Welcome the buggy flowers
Published in South Texas Chapter Newsletter, April 2023
Story and photos by Anita Westervelt, South Texas Border Chapter
One of my favorite flowers is beginning to put on a show about now – waving at passers–by to get noticed. Prickly poppies. Fun plants to spot along the sides of roads, or more classically, in that narrow strip between a road and a railroad track.
Pull over and stop only where it’s safe. These posies can always be counted on to offer a buggy surprise inside the bloom.
Prickly poppies are in the Papaveraceae (poppy) family. Three species are often found in Texas: white prickly poppy, Argemone albiflora, the most predominant in the southern half of the state; red poppy, A. sanguinea, also has a white-flowering form; and Mexican poppy or yellow prickly poppy, A. Mexicana.
Individual plants are multi-flowering and reach heights of 18 to 30 inches. They are an annual wildflower beginning to bloom now until midsummer.
Approach with trepidation, not because of bugs – they’ll be busy with the pollen – but because those beautiful flowers are heavily protected by prickly stems and encircled by long, deeply lobed sturdy leaves that end in dagger-sharp tips at every point.
The leaves are easily identified because of their bold white stripe along the central and radiating rachises of each leaf, giving the plants a soft, bluish-gray hue that contrasts sharply with all the stiff spines that cover the leaves, flower buds and seed pods.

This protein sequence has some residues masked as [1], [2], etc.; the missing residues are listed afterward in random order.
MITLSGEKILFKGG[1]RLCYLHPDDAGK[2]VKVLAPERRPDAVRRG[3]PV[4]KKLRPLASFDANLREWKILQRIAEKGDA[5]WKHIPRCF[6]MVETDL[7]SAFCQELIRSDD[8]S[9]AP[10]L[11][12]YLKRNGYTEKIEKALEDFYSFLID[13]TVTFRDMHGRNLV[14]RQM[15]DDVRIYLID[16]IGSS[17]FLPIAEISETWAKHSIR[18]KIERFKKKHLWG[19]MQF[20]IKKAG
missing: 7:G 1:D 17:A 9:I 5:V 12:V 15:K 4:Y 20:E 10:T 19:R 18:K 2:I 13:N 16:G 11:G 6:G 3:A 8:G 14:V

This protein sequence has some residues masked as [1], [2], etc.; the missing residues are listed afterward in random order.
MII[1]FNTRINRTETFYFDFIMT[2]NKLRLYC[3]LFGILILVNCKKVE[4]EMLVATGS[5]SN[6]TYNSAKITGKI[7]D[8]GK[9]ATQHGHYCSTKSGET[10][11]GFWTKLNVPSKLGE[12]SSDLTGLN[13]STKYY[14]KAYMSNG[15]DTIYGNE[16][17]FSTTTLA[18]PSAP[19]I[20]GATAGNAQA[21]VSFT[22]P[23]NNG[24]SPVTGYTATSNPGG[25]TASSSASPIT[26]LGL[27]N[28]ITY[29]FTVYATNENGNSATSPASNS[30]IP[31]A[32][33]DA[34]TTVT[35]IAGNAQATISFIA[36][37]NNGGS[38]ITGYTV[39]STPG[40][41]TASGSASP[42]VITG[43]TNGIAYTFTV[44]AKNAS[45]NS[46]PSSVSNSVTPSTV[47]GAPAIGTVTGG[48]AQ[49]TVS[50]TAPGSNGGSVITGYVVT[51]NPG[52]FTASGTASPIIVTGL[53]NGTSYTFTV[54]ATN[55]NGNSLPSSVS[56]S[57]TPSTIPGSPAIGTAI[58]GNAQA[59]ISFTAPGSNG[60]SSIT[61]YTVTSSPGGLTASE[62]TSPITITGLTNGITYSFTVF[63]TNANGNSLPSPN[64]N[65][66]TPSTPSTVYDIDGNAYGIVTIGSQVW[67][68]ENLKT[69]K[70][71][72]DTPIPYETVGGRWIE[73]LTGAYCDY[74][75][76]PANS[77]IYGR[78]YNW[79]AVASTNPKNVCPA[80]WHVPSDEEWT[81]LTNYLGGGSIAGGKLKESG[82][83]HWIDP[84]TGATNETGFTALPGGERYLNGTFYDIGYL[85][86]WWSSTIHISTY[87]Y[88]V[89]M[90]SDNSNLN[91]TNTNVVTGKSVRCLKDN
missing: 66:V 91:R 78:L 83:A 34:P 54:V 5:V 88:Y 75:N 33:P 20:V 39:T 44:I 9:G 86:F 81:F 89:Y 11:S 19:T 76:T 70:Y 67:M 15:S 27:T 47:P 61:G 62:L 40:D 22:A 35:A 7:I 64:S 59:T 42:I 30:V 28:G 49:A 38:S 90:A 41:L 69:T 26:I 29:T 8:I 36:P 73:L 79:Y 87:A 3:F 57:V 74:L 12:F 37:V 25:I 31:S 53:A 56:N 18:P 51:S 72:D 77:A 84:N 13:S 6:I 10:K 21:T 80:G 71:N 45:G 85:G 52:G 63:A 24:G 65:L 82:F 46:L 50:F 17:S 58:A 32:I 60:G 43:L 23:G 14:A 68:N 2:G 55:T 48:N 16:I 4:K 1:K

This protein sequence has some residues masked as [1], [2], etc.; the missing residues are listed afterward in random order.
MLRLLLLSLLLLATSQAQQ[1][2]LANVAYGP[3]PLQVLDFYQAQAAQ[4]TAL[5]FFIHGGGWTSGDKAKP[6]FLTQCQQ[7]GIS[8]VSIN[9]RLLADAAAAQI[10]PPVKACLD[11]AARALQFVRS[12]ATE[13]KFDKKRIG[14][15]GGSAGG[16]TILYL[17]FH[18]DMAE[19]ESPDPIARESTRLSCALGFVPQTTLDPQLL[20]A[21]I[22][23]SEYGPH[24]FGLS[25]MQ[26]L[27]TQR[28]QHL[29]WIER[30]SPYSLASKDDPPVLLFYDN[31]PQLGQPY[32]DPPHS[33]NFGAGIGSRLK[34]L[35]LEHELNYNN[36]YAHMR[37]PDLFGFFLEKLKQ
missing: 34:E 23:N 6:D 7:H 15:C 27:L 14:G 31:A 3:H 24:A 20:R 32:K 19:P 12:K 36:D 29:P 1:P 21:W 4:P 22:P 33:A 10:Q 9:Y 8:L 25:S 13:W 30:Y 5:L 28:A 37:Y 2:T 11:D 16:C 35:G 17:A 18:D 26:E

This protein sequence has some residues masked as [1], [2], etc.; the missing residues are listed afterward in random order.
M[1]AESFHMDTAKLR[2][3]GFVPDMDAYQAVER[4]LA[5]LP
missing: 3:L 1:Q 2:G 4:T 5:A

Truly, the flowers and plants are worthy of close inspection. The flowers are large, cup-shaped when fresh and three to four inches broad when fully open; each flower consists of four to six crinkly petals. The blooms have a unique distinction: the center is a forest of bright yellow stamens, with brownish to purple anthers that surround a thick style tipped by a three to five lobed, dark red-brown stigma.
The flowers are pollen rich but have minimal nectar. More than once, I’ve found a dark flower scarab, Euphoria sepulcralis, wallowing in the pollen. The blooms are often busy with bees, flies, spiders, katydids, beetles and other insects.
All parts of prickly poppies are toxic and fortunately, the heavily armed plants discourage browsing; the stems and leaves ooze a latex sap when broken, a chemical defense that keeps foraging herbivores at bay.
The seeds, which are poisonous to humans, if ingested, are excellent for quail, doves, wild turkey and other birds that benefit from their high oil content.
Prickly poppy propagates best by seed sown directly into the soil in summer, collected as the seeds ripen and pods open on their own, much as the plants naturally self sow.
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